Understanding the cost of bad hires

cost of a bad hire

Making a bad hire is a more common mistake than you might think in fact, 74% of employers admit to having hired the wrong person for a position. Beyond the immediate financial impact, there are numerous hidden costs and consequences of a poor hiring decision that affect the company’s bottom line and overall success. Recognizing these factors is crucial for businesses looking to improve their hiring processes and minimize their bottom line.

Cost per bad hire

The direct financial cost of a mis-hire can vary depending on factors such as salary, recruitment expenses, and training investments. According to the U.S. Department of Labor, a bad hire can cost your business 30% of a first-year salary and up to 50% for managerial roles, which depending on the position you are hiring for can range from tens of thousands to even hundreds of thousands of dollars.

Hidden costs of bad hires

In addition to the tangible expenses, there are several hidden costs associated with hiring the wrong person that are often overlooked:

  1. Opportunity costs

    When a bad hire occupies a position within the company, it not only incurs direct costs but also prevents the organization from benefiting from the potential contributions of a more suitable candidate. This missed opportunity for productivity, innovation, and growth can have long-term repercussions, impacting the company’s performance and success.

  2. Recruitment/training/onboarding costs

    An HR Benchmarking study by SHRM states that the average recruiting cost per hire is $4,683, without factoring in training and onboarding expenses. These costs encompass the allocation of valuable human resources towards the recruitment process.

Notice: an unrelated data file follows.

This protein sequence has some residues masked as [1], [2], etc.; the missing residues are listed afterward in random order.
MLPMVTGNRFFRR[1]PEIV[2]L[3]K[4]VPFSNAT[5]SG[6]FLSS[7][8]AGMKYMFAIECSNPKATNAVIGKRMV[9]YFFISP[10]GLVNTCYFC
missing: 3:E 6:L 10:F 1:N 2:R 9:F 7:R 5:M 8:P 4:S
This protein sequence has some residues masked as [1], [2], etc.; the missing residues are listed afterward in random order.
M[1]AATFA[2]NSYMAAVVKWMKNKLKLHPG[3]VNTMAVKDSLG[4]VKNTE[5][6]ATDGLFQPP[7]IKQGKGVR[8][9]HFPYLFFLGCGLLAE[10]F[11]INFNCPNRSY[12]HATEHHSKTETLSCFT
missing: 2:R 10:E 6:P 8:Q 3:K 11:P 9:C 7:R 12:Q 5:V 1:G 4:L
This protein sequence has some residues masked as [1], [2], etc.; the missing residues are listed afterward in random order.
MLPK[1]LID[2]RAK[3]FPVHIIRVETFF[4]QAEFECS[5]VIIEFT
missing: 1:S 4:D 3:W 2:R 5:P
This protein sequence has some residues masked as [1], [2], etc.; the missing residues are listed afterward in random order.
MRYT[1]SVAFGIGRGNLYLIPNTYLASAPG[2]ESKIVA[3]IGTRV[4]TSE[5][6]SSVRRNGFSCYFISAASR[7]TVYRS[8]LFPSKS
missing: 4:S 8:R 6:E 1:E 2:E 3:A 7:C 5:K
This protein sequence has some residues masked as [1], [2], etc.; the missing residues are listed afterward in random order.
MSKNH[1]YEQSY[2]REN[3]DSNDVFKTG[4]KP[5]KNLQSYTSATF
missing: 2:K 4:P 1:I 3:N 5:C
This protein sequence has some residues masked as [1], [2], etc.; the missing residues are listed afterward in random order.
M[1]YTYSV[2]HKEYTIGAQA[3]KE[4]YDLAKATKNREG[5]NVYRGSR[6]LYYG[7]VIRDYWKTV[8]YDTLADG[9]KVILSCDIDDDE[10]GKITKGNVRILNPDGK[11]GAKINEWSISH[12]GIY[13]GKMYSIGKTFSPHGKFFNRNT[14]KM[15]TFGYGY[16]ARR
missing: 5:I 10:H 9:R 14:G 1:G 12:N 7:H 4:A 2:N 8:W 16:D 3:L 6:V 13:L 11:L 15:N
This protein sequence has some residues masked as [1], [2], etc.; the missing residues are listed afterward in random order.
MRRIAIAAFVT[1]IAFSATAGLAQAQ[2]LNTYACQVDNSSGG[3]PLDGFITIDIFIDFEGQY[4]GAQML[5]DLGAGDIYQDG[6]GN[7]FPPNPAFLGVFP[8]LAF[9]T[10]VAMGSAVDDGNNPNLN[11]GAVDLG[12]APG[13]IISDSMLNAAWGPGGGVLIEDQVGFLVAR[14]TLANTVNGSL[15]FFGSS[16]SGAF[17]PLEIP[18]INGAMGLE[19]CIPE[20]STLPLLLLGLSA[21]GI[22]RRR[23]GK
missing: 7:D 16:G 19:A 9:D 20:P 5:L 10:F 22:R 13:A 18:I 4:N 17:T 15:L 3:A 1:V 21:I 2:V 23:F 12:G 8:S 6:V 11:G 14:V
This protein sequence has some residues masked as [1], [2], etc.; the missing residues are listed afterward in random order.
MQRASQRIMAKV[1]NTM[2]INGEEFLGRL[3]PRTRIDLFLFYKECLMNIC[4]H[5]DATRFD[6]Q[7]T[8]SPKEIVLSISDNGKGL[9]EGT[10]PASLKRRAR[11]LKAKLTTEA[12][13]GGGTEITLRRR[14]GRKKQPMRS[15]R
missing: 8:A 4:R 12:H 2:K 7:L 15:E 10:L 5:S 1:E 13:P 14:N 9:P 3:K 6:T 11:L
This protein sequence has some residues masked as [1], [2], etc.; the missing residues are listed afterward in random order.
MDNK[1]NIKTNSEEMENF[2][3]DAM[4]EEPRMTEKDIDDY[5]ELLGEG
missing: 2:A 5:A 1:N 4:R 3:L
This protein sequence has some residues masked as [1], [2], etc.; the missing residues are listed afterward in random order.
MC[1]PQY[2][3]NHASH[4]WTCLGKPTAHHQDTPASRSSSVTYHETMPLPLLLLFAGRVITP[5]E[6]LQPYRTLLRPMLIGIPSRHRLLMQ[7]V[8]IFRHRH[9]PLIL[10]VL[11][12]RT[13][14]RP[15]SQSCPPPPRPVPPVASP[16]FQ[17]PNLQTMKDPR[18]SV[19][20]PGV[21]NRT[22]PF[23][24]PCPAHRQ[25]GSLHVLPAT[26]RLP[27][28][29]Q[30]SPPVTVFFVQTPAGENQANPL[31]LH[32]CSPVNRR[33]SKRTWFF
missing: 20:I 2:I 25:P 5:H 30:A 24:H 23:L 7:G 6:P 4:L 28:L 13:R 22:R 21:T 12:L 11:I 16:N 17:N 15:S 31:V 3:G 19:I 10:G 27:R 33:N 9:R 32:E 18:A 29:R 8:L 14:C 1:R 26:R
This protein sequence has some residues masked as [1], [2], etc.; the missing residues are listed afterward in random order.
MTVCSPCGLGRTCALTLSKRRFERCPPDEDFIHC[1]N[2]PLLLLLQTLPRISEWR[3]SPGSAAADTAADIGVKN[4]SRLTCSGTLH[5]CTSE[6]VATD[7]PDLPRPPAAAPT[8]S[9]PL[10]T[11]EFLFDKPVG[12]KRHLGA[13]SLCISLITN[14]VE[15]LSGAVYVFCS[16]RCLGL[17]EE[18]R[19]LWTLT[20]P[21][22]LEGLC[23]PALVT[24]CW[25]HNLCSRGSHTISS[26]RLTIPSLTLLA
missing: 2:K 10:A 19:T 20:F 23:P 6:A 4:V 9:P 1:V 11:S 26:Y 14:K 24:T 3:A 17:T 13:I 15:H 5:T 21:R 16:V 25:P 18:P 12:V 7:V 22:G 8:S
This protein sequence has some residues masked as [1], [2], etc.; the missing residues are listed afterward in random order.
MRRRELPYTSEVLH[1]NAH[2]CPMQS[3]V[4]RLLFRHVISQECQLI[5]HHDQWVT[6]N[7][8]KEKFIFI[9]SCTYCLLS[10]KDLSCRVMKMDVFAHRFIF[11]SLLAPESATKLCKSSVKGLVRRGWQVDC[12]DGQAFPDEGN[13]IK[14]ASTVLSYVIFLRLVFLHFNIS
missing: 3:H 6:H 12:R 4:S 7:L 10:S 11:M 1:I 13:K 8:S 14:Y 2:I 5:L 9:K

3. Time

    Time is a valuable resource, and the process of hiring and onboarding a new employee consumes significant amounts of it. According to The Josh Bersin Company and AMS, the average time to hire is at an all-time high of 44 days. A mis-hire not only wastes the time already invested, but additional resources must be allocated to address performance issues, provide supplementary training, and potentially seek a replacement.

  4. Legal risks

    Terminating an employee, particularly for performance-related issues, can expose a company to legal risks such as wrongful termination lawsuits or discrimination claims.

Consequences of Bad Hires

Mis-hires can have far-reaching consequences that extend beyond financial losses. Here’s a deeper dive into some of the internal impacts:

Impact on company culture

A mis-hire can disrupt the delicate balance of company culture. Every organization has its unique values, norms, and working styles. When a new employee fails to align with these cultural aspects, it can create tension and discord among team members. This can lead to a breakdown in communication, collaboration, and overall cohesion within the company.

Decreased productivity

An underperforming employee can significantly impact productivity levels within a team or department. According to a study by Career Builder, 60 percent of bad hires occurred because the employee could not produce the level of work required by the employer. This decreased productivity not only affects the individual’s output but also hampers the efficiency of their colleagues who may need to pick up the slack.

Damage to morale

Morale within a team or organization can take a severe hit. Employees who witness a colleague consistently underperforming or causing disruptions may become demoralized and disengaged. This can lead to a negative work environment where team members feel undervalued, frustrated, or even resentful towards management for allowing the situation to persist.